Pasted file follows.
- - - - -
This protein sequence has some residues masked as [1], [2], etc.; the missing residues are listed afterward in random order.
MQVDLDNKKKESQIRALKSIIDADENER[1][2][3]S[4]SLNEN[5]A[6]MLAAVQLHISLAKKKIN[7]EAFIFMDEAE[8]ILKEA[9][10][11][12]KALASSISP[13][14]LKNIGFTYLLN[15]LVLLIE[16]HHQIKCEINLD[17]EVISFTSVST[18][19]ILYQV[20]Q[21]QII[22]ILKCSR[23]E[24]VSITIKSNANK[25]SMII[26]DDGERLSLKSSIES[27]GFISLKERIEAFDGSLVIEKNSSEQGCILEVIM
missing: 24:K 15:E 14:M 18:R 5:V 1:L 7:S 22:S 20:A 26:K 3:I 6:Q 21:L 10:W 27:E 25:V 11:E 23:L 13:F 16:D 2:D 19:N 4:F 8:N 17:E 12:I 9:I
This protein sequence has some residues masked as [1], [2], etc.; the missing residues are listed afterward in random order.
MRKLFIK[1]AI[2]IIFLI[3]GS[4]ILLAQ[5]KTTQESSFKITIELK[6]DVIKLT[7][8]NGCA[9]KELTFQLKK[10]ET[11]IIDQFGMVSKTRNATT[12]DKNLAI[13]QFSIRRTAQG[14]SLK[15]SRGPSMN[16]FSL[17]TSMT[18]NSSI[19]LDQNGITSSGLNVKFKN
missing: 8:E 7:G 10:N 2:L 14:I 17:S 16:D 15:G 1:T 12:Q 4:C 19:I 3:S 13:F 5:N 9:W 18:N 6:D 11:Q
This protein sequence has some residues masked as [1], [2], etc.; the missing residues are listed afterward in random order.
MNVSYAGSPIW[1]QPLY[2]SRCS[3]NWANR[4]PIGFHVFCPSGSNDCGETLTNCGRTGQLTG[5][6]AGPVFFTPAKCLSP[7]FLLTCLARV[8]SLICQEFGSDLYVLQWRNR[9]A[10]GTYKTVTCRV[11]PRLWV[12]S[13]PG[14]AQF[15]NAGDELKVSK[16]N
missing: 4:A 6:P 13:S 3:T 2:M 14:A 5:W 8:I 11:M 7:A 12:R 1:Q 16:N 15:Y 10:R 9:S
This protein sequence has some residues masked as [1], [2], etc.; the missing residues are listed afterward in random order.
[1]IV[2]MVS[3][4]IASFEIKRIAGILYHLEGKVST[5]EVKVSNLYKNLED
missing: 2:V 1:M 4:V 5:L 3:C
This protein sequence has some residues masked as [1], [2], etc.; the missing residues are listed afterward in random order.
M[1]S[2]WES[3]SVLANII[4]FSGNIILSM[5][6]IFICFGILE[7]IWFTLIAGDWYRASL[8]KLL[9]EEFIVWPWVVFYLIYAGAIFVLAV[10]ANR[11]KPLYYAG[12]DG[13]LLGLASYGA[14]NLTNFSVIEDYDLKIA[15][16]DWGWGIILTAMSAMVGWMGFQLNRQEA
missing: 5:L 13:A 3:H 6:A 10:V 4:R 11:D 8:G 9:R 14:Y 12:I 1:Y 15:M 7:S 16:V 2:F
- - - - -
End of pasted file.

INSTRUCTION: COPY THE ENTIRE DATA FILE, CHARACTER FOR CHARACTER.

This protein sequence has some residues masked as [1], [2], etc.; the missing residues are listed afterward in random order.
MQVDLDNKKKESQIRALKSIIDADENER[1][2][3]S[4]SLNEN[5]A[6]MLAAVQLHISLAKKKIN[7]EAFIFMDEAE[8]ILKEA[9][10][11][12]KALASSISP[13][14]LKNIGFTYLLN[15]LVLLIE[16]HHQIKCEINLD[17]EVISFTSVST[18][19]ILYQV[20]Q[21]QII[22]ILKCSR[23]E[24]VSITIKSNANK[25]SMII[26]DDGERLSLKSSIES[27]GFISLKERIEAFDGSLVIEKNSSEQGCILEVIM
missing: 24:K 15:E 14:M 18:R 5:V 1:L 7:S 22:S 20:A 26:K 3:I 6:Q 21:L 10:W 27:E 25:V 11:E 23:L 13:F 16:D 2:D 19:N 4:F 8:N 17:E 12:I 9:I
This protein sequence has some residues masked as [1], [2], etc.; the missing residues are listed afterward in random order.
MRKLFIK[1]AI[2]IIFLI[3]GS[4]ILLAQ[5]KTTQESSFKITIELK[6]DVIKLT[7][8]NGCA[9]KELTFQLKK[10]ET[11]IIDQFGMVSKTRNATT[12]DKNLAI[13]QFSIRRTAQG[14]SLK[15]SRGPSMN[16]FSL[17]TSMT[18]NSSI[19]LDQNGITSSGLNVKFKN
missing: 8:E 7:G 10:N 2:L 14:I 17:S 16:D 15:G 1:T 12:Q 4:C 19:I 3:S 13:F 5:N 9:W 18:N 6:D 11:Q
This protein sequence has some residues masked as [1], [2], etc.; the missing residues are listed afterward in random order.
MNVSYAGSPIW[1]QPLY[2]SRCS[3]NWANR[4]PIGFHVFCPSGSNDCGETLTNCGRTGQLTG[5][6]AGPVFFTPAKCLSP[7]FLLTCLARV[8]SLICQEFGSDLYVLQWRNR[9]A[10]GTYKTVTCRV[11]PRLWV[12]S[13]PG[14]AQF[15]NAGDELKVSK[16]N
missing: 4:A 6:P 13:S 3:T 2:M 14:A 5:W 8:I 11:M 7:A 12:R 1:Q 16:N 15:Y 10:R 9:S
This protein sequence has some residues masked as [1], [2], etc.; the missing residues are listed afterward in random order.
[1]IV[2]MVS[3][4]IASFEIKRIAGILYHLEGKVST[5]EVKVSNLYKNLED
missing: 2:V 1:M 4:V 5:L 3:C
This protein sequence has some residues masked as [1], [2], etc.; the missing residues are listed afterward in random order.
M[1]S[2]WES[3]SVLANII[4]FSGNIILSM[5][6]IFICFGILE[7]IWFTLIAGDWYRASL[8]KLL[9]EEFIVWPWVVFYLIYAGAIFVLAV[10]ANR[11]KPLYYAG[12]DG[13]LLGLASYGA[14]NLTNFSVIEDYDLKIA[15][16]DWGWGIILTAMSAMVGWMGFQLNRQEA
missing: 5:L 13:A 3:H 6:A 10:V 4:R 11:D 8:G 9:R 14:Y 12:I 1:Y 15:M 7:S 16:V 2:F